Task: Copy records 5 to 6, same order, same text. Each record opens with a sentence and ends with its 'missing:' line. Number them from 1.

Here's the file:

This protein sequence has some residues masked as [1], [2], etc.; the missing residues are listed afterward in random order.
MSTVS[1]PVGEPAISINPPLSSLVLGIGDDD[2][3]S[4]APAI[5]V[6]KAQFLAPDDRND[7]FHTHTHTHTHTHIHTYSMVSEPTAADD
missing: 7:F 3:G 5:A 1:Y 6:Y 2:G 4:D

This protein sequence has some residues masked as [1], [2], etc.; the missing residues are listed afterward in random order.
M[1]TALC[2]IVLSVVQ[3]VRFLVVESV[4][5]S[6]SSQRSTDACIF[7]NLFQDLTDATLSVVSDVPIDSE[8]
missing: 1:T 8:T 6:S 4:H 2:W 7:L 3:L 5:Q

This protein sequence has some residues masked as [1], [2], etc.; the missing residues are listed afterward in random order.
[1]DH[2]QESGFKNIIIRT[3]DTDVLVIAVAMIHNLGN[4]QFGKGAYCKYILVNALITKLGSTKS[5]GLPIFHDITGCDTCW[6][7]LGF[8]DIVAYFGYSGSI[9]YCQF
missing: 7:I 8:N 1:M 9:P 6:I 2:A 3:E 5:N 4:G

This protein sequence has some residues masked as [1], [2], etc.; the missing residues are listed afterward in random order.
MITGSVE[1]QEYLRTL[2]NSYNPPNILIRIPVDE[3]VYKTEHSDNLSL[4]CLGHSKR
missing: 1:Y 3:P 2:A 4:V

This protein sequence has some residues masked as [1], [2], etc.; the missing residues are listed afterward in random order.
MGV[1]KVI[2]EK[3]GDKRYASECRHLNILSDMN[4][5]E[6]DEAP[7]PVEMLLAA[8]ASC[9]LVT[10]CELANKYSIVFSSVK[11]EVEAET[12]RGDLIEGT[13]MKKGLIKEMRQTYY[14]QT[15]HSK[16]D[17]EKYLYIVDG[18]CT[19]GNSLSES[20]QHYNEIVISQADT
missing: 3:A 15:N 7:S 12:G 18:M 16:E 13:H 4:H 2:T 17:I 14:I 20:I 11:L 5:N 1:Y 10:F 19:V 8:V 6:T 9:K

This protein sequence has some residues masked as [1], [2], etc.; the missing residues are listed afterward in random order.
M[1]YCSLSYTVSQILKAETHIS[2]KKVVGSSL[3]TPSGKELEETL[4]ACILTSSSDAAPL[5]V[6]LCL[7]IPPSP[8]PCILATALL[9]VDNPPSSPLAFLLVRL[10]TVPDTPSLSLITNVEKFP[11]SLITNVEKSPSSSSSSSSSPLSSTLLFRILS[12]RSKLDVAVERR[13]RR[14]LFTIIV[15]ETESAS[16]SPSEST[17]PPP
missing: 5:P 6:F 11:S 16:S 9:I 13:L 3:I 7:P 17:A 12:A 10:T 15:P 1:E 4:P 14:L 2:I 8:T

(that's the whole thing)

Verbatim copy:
This protein sequence has some residues masked as [1], [2], etc.; the missing residues are listed afterward in random order.
MGV[1]KVI[2]EK[3]GDKRYASECRHLNILSDMN[4][5]E[6]DEAP[7]PVEMLLAA[8]ASC[9]LVT[10]CELANKYSIVFSSVK[11]EVEAET[12]RGDLIEGT[13]MKKGLIKEMRQTYY[14]QT[15]HSK[16]D[17]EKYLYIVDG[18]CT[19]GNSLSES[20]QHYNEIVISQADT
missing: 3:A 15:N 7:S 12:G 18:M 16:E 13:H 4:H 2:T 17:I 14:I 20:I 11:L 5:N 1:Y 10:F 19:V 8:V 6:T 9:K

This protein sequence has some residues masked as [1], [2], etc.; the missing residues are listed afterward in random order.
M[1]YCSLSYTVSQILKAETHIS[2]KKVVGSSL[3]TPSGKELEETL[4]ACILTSSSDAAPL[5]V[6]LCL[7]IPPSP[8]PCILATALL[9]VDNPPSSPLAFLLVRL[10]TVPDTPSLSLITNVEKFP[11]SLITNVEKSPSSSSSSSSSPLSSTLLFRILS[12]RSKLDVAVERR[13]RR[14]LFTIIV[15]ETESAS[16]SPSEST[17]PPP
missing: 5:P 6:F 11:S 16:S 9:I 13:L 3:I 7:P 17:A 12:A 10:T 15:P 1:E 4:P 14:L 2:I 8:T